6 episodes

Tired of the same, old retirement advice that's difficult to follow and makes you feel worse about your own saving? So are we. Instead, The New School’s Retirement Equity Lab (ReLab) hears from real people about what it's like to save for retirement in a system that only works for the privileged few. Host Teresa Ghilarducci, a labor economist and professor, talks to people of all ages - millennials, mid-career professionals, and near and longtime retirees. We learn how everyday life events can derail even the best laid plans, how people cope, and how we can create a system that works everyone.

Reset Retirement The New School ReLab

    • Government
    • 4.8, 22 Ratings

Tired of the same, old retirement advice that's difficult to follow and makes you feel worse about your own saving? So are we. Instead, The New School’s Retirement Equity Lab (ReLab) hears from real people about what it's like to save for retirement in a system that only works for the privileged few. Host Teresa Ghilarducci, a labor economist and professor, talks to people of all ages - millennials, mid-career professionals, and near and longtime retirees. We learn how everyday life events can derail even the best laid plans, how people cope, and how we can create a system that works everyone.

    #105 - Where Do We Go from Here?

    #105 - Where Do We Go from Here?

    Over the last four episodes, we’ve explored how individuals fare in today’s retirement system. In the final episode of our first season, we ask: where do we go from here? 

    We speak with baby boomer and literature professor Ira and millennial and PhD student Owen to explore how both younger and older generations are affected by our retirement system.

    Next, we hear from our expert round table, including host Teresa Ghilarducci and guests Beth Finkel, the state director of AARP New York, and New School economist Tony Webb, for a discussion of the future of retirement policy. From age discrimination to a lack of retirement plan coverage, Teresa, Beth, and Tony talk about the policies we need to make a better system for everyone a reality. Finally, we highlight research showing millennials are ready to take action and a group working to inject retirement security into the 2020 presidential campaign. 

    • 25 min
    #104 - How Long Can We Work?

    #104 - How Long Can We Work?

    One of the warning signs of the oncoming retirement crisis is that people are often told they can make up for a lack of retirement savings by working longer. But even if people have the health and strength to keep working past traditional retirement ages, there’s no guarantee they will be able to find a job. Instead, our retirement system abandons older people in an unfriendly labor market at the moment they are most vulnerable to age discrimination. In the fourth episode of Reset Retirement, we take a deeper dive into how the common advice to work longer plays out in real life.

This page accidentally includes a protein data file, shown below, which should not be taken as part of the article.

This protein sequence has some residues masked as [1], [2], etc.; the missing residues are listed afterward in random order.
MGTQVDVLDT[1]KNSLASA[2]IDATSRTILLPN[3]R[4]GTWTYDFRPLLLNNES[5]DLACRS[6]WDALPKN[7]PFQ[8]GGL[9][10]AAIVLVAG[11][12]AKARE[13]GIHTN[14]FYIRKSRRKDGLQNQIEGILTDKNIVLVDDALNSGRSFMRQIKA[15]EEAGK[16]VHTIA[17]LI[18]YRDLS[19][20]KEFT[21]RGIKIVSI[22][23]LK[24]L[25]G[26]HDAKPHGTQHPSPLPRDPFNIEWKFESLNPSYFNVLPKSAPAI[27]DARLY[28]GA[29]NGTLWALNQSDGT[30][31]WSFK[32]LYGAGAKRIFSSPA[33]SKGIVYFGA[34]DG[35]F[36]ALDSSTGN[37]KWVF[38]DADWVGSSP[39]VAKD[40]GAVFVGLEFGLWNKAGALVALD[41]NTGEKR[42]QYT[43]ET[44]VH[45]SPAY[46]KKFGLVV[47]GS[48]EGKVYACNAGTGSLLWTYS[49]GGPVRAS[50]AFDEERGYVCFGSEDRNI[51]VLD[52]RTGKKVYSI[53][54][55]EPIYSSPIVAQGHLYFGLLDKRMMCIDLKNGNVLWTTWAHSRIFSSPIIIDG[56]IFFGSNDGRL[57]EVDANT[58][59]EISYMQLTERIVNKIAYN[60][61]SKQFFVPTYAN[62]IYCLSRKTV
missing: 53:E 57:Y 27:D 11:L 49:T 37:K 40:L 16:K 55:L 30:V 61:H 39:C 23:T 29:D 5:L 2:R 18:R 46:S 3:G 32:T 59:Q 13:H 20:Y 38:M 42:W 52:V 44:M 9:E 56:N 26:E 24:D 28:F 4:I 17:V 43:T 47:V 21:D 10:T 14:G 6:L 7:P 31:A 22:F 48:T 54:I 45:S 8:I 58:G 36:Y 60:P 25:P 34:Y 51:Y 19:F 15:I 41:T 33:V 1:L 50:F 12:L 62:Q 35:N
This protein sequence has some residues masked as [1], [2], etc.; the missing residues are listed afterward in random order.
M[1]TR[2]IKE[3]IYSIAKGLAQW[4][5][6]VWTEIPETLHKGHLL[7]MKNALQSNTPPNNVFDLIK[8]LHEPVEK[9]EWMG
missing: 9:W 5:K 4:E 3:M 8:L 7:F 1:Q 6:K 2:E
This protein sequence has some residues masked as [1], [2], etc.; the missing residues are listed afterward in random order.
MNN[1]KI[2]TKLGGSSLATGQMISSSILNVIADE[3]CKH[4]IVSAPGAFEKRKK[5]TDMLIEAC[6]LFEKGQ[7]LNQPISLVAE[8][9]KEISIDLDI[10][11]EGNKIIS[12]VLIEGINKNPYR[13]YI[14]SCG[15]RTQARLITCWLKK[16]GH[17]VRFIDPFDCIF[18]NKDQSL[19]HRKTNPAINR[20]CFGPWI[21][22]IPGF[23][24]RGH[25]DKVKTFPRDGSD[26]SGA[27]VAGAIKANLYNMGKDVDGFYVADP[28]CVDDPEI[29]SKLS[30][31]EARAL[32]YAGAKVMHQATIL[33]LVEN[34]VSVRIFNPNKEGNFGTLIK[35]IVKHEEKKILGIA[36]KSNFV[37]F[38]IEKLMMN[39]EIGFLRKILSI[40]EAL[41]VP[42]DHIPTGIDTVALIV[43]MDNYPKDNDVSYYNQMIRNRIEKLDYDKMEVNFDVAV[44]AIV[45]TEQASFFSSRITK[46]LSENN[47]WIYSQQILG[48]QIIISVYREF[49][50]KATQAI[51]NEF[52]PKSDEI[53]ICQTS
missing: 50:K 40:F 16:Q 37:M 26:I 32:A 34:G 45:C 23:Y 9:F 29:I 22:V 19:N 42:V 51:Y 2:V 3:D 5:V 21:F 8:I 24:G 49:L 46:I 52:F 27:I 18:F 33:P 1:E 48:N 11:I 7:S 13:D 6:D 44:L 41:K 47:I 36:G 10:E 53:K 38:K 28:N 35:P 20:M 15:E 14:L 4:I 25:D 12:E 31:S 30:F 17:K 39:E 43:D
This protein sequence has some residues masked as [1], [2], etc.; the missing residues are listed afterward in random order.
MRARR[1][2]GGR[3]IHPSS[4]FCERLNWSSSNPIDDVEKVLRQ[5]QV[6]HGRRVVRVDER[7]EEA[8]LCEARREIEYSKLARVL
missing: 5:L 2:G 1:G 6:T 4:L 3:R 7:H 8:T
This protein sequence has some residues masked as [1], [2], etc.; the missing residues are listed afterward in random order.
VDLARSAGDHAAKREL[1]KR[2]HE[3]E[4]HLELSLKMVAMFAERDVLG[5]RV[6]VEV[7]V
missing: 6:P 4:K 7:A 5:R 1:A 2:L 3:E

First, we hear from Mikhail, a lawyer, and Stephanie, a former advertising professional. They both describe running into unexpected career disruptions in their late 40s and early 50s, revealing to them how age discrimination is a barrier to both keeping career jobs as you age as well as finding another one after a layoff. Next, we hear from our expert round table, including host Teresa Ghilarducci and our guests, Vincent Alvarez, President of the New York City Central Labor Council, and economist Tony Webb. Together, they lay bare the harsh realities of aging in the American workforce, how age discrimination interacts with low retirement savings, and the importance of the right to retire. Finally, we highlight those leading the charge against age discrimination in the courts. 

    • 24 min
    #103 - Do We Get Shamed by the Retirement System?

    #103 - Do We Get Shamed by the Retirement System?

    In the United States, 8.5 million older people will fall from being middle-class into poverty when they retire if we don’t do anything. With so many at risk, why do people feel alone? They feel like they’re the only ones who struggle to save when life happens. But this isn’t about an individual’s fault. We all live in the same retirement system that works for spreadsheets, not real people—and when we believe it’s our fault, we are shamed by a failing system. 

    On today’s episode, we explore what this conflict looks like in real life. First, we meet Archer, an English professor who reflects on his early saving experiences and expresses feelings of regret. Then, we talk to Barbara, a single mother working at a non-profit, to discuss how job loss and divorce led her to deal with feelings of shame and eventually to financial empowerment.